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But She Said: Feminist Practices of Biblical Interpretation.

Schussler Fiorenza here clarifies and advances the arguments for a critical feminist interpretation for liberation found in her Bread Not Stone and also moves the discussion into the realm of rhetorical hermeneutics. She maintains that this latter step challenges the reader to use the biblical passage's rhetorical arguments against its own limited and limiting ideology. Not satisfied with demonstrating the patriarchal disposition of this ideology, she recognizes its elitist, racist, and classist character, thus identifying it as kyriarchal (master-headed).

Acknowledging her debt to liberation theologians and critical theorists relative to the question of social location of the reader, she is quite frank about her own political interests. Everyone may not share the extent of her feminist critique of society and church, but the straight-forwardness of her position provides them with an opportunity to see how her passion affects yet does not diminish her scholarship.

The book is envisioned as a spiraling dance of three main movements: strategies of feminist biblical interpretation; feminist rhetoric of liberation; practices of biblical interpretation. She uses dance as a model to represent her approach, since interpretation is not accomplished in a purely linear fashion but, rather, consists of strategies that must be repeated again and again much like the patterns of a fugue or a dance. This "transformative dance of interpretation" includes intermittent appearances of the hermeneutics of suspicion, of remembrance, of evaluation and proclamation, and of imagination. Other poetic devices structure the work, such as naming the chapters after biblical women who "embody" elements of the method, introducing each chapter with a poem that serves as an "optic" through which the specific theoretical deliberations are viewed.

After briefly explaining several current strategies of feminist biblical interpretation, S. draws the contours of her own method which she identifies as a critical feminist rhetorical approach. Her fundamental concern is that the kyriarchal biases not be reinscribed in contemporary interpretation. To this end she utilizes both historical and literary critical methods to uncover the rhetorical function of the text within its historical context, and then suggests the use of creative forms such as storytelling, bibliodrama, and dance to fashion a different historical imagination within which to recontextualize the message of the text.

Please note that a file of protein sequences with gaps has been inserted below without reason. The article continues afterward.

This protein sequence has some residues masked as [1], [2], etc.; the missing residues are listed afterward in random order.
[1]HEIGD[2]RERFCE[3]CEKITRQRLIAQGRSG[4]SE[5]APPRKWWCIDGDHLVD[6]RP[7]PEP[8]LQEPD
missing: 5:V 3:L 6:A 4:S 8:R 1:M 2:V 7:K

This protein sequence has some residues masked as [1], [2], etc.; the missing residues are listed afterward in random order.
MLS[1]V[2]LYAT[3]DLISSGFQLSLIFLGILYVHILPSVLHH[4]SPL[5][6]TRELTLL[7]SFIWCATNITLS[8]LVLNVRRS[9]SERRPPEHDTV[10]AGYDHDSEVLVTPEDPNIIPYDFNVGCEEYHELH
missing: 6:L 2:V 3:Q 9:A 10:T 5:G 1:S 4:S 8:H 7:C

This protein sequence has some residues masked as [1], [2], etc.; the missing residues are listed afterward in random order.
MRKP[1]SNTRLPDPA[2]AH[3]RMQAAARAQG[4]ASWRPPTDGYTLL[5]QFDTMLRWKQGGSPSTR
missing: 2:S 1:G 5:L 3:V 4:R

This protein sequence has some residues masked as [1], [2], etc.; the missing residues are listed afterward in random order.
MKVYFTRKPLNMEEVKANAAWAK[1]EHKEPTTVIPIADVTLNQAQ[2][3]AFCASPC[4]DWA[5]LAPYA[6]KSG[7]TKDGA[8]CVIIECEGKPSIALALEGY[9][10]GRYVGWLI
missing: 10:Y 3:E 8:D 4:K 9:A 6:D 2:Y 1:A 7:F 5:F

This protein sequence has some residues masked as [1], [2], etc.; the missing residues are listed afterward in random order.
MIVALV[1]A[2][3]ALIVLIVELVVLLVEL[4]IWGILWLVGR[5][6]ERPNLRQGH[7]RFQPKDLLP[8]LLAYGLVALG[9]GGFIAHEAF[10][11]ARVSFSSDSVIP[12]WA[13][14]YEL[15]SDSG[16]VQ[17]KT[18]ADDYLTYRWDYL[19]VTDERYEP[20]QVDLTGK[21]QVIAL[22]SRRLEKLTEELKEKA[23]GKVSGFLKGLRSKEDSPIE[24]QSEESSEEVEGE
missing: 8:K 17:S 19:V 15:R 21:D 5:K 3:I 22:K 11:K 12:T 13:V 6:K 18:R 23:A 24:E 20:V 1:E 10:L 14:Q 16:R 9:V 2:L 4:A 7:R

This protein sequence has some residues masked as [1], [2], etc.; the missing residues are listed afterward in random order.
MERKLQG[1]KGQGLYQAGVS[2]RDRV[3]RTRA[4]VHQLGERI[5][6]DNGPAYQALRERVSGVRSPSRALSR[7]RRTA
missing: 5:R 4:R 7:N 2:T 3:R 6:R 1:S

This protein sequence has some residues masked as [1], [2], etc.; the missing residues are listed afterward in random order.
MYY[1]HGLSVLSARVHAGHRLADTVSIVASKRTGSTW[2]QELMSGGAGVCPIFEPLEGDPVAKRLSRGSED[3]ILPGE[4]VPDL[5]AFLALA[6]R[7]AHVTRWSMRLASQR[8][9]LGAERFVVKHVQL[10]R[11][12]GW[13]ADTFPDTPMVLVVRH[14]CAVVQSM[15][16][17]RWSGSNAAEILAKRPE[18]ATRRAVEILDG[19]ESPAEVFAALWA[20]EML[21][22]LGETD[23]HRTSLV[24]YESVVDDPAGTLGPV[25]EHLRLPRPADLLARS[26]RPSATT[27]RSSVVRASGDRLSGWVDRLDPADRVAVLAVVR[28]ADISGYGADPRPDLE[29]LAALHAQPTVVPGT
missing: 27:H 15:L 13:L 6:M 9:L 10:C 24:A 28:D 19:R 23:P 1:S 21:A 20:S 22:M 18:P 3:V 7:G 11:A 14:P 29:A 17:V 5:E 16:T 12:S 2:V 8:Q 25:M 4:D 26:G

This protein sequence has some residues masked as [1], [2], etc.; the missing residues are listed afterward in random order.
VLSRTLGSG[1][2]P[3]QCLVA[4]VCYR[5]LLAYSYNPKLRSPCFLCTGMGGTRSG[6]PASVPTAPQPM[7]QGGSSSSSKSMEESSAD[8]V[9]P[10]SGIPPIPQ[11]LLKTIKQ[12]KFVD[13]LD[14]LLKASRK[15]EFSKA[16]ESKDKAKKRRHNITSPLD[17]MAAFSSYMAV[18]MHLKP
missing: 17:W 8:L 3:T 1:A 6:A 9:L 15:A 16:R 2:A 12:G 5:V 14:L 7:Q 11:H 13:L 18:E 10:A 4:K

Concerned about the rhetorical power of the biblical tradition, she insists that interpretation must be sensitive to the social location of the interpreter and to the power structures operative here as well as to the situations of the original communities. Such a critique liberates the text from any kind of positivism or formalism and opens it to multicultural interpretations. At each step in her argument, she explains her method quite theoretically and then demonstrates it with either her own interpretation or the work of one of her students.

This is not a book to read; it is a book to study. The development of her thought is both precise and well documented, but nonetheless complex. The image of a spiraling dance is a good choice for, while her argument is linear,

different themes move in and out of the discussion only to reappear at another turn in the dance. Readers have come to expect penetrating critique, creative theologizing, and intricate literary articulation from this author. They will not be disappointed here.
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Author:Bergant, Dianne
Publication:Theological Studies
Article Type:Book Review
Date:Jun 1, 1993
Words:536
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